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The Emergence of New Regional Convergence Clubs in a Nordic and Baltic Perspective

Andreas Cornett () and Nils Karl Soerensen

ERSA conference papers from European Regional Science Association

Abstract: The spatial patterns of changes in economic diversion and convergence have become more blurred in the last decades. International disparities between nations have diminished. At the same time intra-national disparities have increased in most European countries. In the search to identify the drivers behind this seemingly paradox this paper tries to look behind the traditional way to analyze convergence and disparities based on consolidated national or geographical based groups of regions. The purpose of the paper is to identify groups or clubs of regions in the Nordic countries characterized by similar patterns of development with regard to economic performance measured by GDP per capita. The clubs are identified by a series of variables defined according to the most important determinants for economic growth according to neoclassical and new economic growth theory, i.e. capital formation, labor force, but also innovative capabilities, human resources, entrepreneurship etc. The first section provides a brief outline of the theoretical foundations and a discussion of the specific research questions analyzed. Section 2 provides a survey of regional growth performance with special attention on divergence and convergence based on NUTS II or similar regional division based on statistics ranging from the mid 1990ties. Section 3 aims to identify different types of regions according to the main drivers of regional change. The following factors are examined: Population change and composition, regional innovative potential and entrepreneurial behavior. Based on this identification of regional clubs, challenges and tendencies of regional development are assessed in a spatial and national context. The last section summarizes the main findings of the study and provides an attempt to characterize the spatial and structural characteristics of the identified groups. Finally an attempt is made to sketch some further perspectives and policy implications of the obtained results. Key words: economic convergence and disparities - growth drivers - convergence clubs - typology of regions JEL classification: R11, R12 and R58.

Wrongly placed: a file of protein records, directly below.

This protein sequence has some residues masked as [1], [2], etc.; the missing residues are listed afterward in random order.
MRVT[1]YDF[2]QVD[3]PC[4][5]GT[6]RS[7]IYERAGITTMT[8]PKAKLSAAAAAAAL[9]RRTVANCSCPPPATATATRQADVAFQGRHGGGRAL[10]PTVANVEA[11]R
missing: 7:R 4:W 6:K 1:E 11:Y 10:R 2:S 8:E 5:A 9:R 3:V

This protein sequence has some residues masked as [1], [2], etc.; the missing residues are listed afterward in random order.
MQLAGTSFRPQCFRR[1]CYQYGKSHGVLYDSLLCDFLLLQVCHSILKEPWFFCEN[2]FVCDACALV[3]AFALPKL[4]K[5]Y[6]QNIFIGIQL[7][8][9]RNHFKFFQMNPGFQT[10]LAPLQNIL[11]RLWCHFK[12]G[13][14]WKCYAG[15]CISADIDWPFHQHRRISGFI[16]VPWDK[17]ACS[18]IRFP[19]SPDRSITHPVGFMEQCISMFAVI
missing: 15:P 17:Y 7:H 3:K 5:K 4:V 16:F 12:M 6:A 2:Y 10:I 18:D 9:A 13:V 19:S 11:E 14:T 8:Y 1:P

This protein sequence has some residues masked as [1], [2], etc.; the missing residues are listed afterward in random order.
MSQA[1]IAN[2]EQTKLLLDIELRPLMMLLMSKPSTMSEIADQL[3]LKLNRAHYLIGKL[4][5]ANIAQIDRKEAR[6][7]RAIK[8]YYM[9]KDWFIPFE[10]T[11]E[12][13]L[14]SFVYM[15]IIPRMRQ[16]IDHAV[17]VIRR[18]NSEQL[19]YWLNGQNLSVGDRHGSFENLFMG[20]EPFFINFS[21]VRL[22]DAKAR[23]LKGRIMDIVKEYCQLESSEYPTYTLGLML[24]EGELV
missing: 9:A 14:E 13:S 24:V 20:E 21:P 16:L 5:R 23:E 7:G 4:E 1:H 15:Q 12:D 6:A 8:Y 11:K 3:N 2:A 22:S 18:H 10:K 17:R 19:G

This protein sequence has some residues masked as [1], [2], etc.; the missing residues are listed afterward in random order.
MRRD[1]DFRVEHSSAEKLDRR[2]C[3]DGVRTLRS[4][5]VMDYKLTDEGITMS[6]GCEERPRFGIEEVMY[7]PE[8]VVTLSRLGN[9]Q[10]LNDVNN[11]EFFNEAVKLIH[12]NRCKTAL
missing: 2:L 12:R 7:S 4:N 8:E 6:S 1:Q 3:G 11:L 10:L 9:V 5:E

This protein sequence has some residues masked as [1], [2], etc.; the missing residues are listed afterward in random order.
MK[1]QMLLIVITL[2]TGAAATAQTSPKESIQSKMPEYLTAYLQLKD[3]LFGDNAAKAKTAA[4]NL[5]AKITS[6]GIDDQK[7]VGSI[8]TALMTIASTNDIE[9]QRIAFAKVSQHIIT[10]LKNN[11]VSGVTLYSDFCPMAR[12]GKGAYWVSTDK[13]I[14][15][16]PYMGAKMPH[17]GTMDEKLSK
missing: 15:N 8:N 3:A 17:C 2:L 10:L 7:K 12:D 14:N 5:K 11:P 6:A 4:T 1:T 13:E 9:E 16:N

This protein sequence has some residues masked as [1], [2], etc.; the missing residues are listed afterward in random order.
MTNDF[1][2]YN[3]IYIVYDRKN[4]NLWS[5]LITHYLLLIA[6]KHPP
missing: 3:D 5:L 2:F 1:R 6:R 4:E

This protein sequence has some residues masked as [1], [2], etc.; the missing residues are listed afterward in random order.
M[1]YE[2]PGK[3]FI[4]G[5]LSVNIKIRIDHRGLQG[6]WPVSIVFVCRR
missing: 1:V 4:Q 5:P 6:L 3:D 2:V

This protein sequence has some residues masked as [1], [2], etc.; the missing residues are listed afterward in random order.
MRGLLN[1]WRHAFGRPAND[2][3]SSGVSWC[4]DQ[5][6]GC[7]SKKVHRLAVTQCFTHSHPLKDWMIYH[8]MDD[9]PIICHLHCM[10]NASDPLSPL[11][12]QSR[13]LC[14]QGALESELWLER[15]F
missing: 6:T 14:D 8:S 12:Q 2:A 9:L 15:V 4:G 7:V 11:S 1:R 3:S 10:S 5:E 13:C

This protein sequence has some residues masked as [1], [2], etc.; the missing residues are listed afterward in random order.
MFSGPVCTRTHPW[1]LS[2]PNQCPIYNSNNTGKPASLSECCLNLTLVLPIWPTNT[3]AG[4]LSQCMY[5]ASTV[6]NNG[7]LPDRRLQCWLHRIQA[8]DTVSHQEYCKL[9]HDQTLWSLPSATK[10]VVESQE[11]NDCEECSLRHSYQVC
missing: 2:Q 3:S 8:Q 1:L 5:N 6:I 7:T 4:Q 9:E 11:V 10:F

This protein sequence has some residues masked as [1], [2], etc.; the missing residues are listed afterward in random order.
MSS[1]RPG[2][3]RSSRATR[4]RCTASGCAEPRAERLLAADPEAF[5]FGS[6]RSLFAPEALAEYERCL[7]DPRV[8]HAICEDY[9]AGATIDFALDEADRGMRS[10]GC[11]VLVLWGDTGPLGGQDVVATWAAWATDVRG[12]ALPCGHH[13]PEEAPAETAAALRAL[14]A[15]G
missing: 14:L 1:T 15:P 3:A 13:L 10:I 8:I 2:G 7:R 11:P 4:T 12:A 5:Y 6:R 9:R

Date: 2011-09
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